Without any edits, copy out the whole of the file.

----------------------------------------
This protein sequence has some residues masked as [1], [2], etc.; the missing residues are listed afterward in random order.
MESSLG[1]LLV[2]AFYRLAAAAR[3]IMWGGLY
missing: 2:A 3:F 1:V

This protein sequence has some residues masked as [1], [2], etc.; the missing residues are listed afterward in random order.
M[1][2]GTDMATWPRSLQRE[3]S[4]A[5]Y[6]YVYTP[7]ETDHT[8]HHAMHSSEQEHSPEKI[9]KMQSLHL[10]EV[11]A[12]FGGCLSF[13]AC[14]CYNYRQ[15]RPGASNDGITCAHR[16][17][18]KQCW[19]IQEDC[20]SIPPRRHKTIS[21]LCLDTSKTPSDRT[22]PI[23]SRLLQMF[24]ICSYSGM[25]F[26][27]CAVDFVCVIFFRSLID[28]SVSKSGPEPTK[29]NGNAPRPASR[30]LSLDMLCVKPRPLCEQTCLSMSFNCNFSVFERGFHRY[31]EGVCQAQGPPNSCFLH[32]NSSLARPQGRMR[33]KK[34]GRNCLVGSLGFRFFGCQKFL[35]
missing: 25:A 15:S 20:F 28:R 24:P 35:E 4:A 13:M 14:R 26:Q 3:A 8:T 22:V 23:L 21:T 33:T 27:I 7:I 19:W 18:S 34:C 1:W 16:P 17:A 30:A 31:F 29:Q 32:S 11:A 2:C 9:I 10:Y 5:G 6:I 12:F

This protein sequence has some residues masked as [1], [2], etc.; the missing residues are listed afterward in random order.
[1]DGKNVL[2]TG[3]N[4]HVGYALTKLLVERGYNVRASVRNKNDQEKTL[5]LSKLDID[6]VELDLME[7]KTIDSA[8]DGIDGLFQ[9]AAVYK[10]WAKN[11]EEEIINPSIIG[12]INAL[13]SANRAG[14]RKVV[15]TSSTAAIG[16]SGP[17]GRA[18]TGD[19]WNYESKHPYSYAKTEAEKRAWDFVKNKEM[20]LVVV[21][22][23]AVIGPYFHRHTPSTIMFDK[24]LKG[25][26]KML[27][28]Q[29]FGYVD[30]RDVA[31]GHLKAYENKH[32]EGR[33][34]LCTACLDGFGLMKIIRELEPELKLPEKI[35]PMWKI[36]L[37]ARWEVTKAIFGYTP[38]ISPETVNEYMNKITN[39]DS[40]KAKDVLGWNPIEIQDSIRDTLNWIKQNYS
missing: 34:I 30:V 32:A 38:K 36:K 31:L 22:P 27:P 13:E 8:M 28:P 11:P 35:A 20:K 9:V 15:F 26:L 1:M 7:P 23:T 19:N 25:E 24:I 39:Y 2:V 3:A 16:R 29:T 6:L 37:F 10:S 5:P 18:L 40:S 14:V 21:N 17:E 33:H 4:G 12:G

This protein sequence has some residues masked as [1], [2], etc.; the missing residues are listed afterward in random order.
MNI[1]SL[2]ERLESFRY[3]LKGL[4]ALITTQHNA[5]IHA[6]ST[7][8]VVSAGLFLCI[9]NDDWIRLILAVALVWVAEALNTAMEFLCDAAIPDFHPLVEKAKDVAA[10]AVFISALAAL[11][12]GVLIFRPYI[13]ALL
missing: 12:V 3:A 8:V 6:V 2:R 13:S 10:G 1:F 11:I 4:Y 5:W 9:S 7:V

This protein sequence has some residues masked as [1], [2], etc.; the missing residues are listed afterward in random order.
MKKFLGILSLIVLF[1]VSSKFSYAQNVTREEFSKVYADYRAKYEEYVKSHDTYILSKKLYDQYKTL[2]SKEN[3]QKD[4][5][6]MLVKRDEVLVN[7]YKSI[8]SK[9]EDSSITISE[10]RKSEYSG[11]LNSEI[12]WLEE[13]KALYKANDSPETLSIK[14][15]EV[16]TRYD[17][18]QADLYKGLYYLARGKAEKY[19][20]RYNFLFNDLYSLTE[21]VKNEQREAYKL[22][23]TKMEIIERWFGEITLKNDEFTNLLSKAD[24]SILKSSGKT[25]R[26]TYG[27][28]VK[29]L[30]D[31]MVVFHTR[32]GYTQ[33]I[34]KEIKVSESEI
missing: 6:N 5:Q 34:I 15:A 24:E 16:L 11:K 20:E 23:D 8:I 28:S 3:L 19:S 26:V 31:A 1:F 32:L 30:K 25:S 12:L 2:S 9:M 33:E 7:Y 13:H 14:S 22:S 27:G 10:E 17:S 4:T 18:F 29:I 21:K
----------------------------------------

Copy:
This protein sequence has some residues masked as [1], [2], etc.; the missing residues are listed afterward in random order.
MESSLG[1]LLV[2]AFYRLAAAAR[3]IMWGGLY
missing: 2:A 3:F 1:V

This protein sequence has some residues masked as [1], [2], etc.; the missing residues are listed afterward in random order.
M[1][2]GTDMATWPRSLQRE[3]S[4]A[5]Y[6]YVYTP[7]ETDHT[8]HHAMHSSEQEHSPEKI[9]KMQSLHL[10]EV[11]A[12]FGGCLSF[13]AC[14]CYNYRQ[15]RPGASNDGITCAHR[16][17][18]KQCW[19]IQEDC[20]SIPPRRHKTIS[21]LCLDTSKTPSDRT[22]PI[23]SRLLQMF[24]ICSYSGM[25]F[26][27]CAVDFVCVIFFRSLID[28]SVSKSGPEPTK[29]NGNAPRPASR[30]LSLDMLCVKPRPLCEQTCLSMSFNCNFSVFERGFHRY[31]EGVCQAQGPPNSCFLH[32]NSSLARPQGRMR[33]KK[34]GRNCLVGSLGFRFFGCQKFL[35]
missing: 25:A 15:S 20:F 28:R 24:P 35:E 4:A 13:M 14:R 26:Q 3:A 8:T 22:V 23:L 21:T 33:T 27:I 7:I 19:W 18:S 34:C 1:W 16:P 17:A 30:A 31:F 29:Q 32:S 11:A 2:C 9:I 10:Y 5:G 6:I 12:F

This protein sequence has some residues masked as [1], [2], etc.; the missing residues are listed afterward in random order.
[1]DGKNVL[2]TG[3]N[4]HVGYALTKLLVERGYNVRASVRNKNDQEKTL[5]LSKLDID[6]VELDLME[7]KTIDSA[8]DGIDGLFQ[9]AAVYK[10]WAKN[11]EEEIINPSIIG[12]INAL[13]SANRAG[14]RKVV[15]TSSTAAIG[16]SGP[17]GRA[18]TGD[19]WNYESKHPYSYAKTEAEKRAWDFVKNKEM[20]LVVV[21][22][23]AVIGPYFHRHTPSTIMFDK[24]LKG[25][26]KML[27][28]Q[29]FGYVD[30]RDVA[31]GHLKAYENKH[32]EGR[33][34]LCTACLDGFGLMKIIRELEPELKLPEKI[35]PMWKI[36]L[37]ARWEVTKAIFGYTP[38]ISPETVNEYMNKITN[39]DS[40]KAKDVLGWNPIEIQDSIRDTLNWIKQNYS
missing: 34:I 30:V 32:A 38:K 36:K 31:L 22:P 27:P 13:E 8:M 28:P 11:P 35:A 20:K 9:V 15:F 26:L 1:M 7:P 23:T 19:N 25:E 24:I 39:Y 2:V 3:A 16:R 29:T 6:L 37:F 10:S 5:P 18:L 40:S 14:V 21:N 17:E 33:H 4:G 12:G

This protein sequence has some residues masked as [1], [2], etc.; the missing residues are listed afterward in random order.
MNI[1]SL[2]ERLESFRY[3]LKGL[4]ALITTQHNA[5]IHA[6]ST[7][8]VVSAGLFLCI[9]NDDWIRLILAVALVWVAEALNTAMEFLCDAAIPDFHPLVEKAKDVAA[10]AVFISALAAL[11][12]GVLIFRPYI[13]ALL
missing: 12:V 3:A 8:V 6:V 2:R 13:S 10:G 1:F 11:I 4:Y 5:W 9:S 7:V

This protein sequence has some residues masked as [1], [2], etc.; the missing residues are listed afterward in random order.
MKKFLGILSLIVLF[1]VSSKFSYAQNVTREEFSKVYADYRAKYEEYVKSHDTYILSKKLYDQYKTL[2]SKEN[3]QKD[4][5][6]MLVKRDEVLVN[7]YKSI[8]SK[9]EDSSITISE[10]RKSEYSG[11]LNSEI[12]WLEE[13]KALYKANDSPETLSIK[14][15]EV[16]TRYD[17][18]QADLYKGLYYLARGKAEKY[19][20]RYNFLFNDLYSLTE[21]VKNEQREAYKL[22][23]TKMEIIERWFGEITLKNDEFTNLLSKAD[24]SILKSSGKT[25]R[26]TYG[27][28]VK[29]L[30]D[31]MVVFHTR[32]GYTQ[33]I[34]KEIKVSESEI
missing: 6:N 5:Q 34:I 15:A 24:E 16:L 11:K 20:E 23:D 8:I 28:S 3:L 19:S 26:V 31:A 1:F 32:L 30:K 25:S 12:L 2:S 9:M 33:E 7:Y 13:H 14:S 22:S 27:G 10:E 17:S 4:T 18:F 29:I 21:K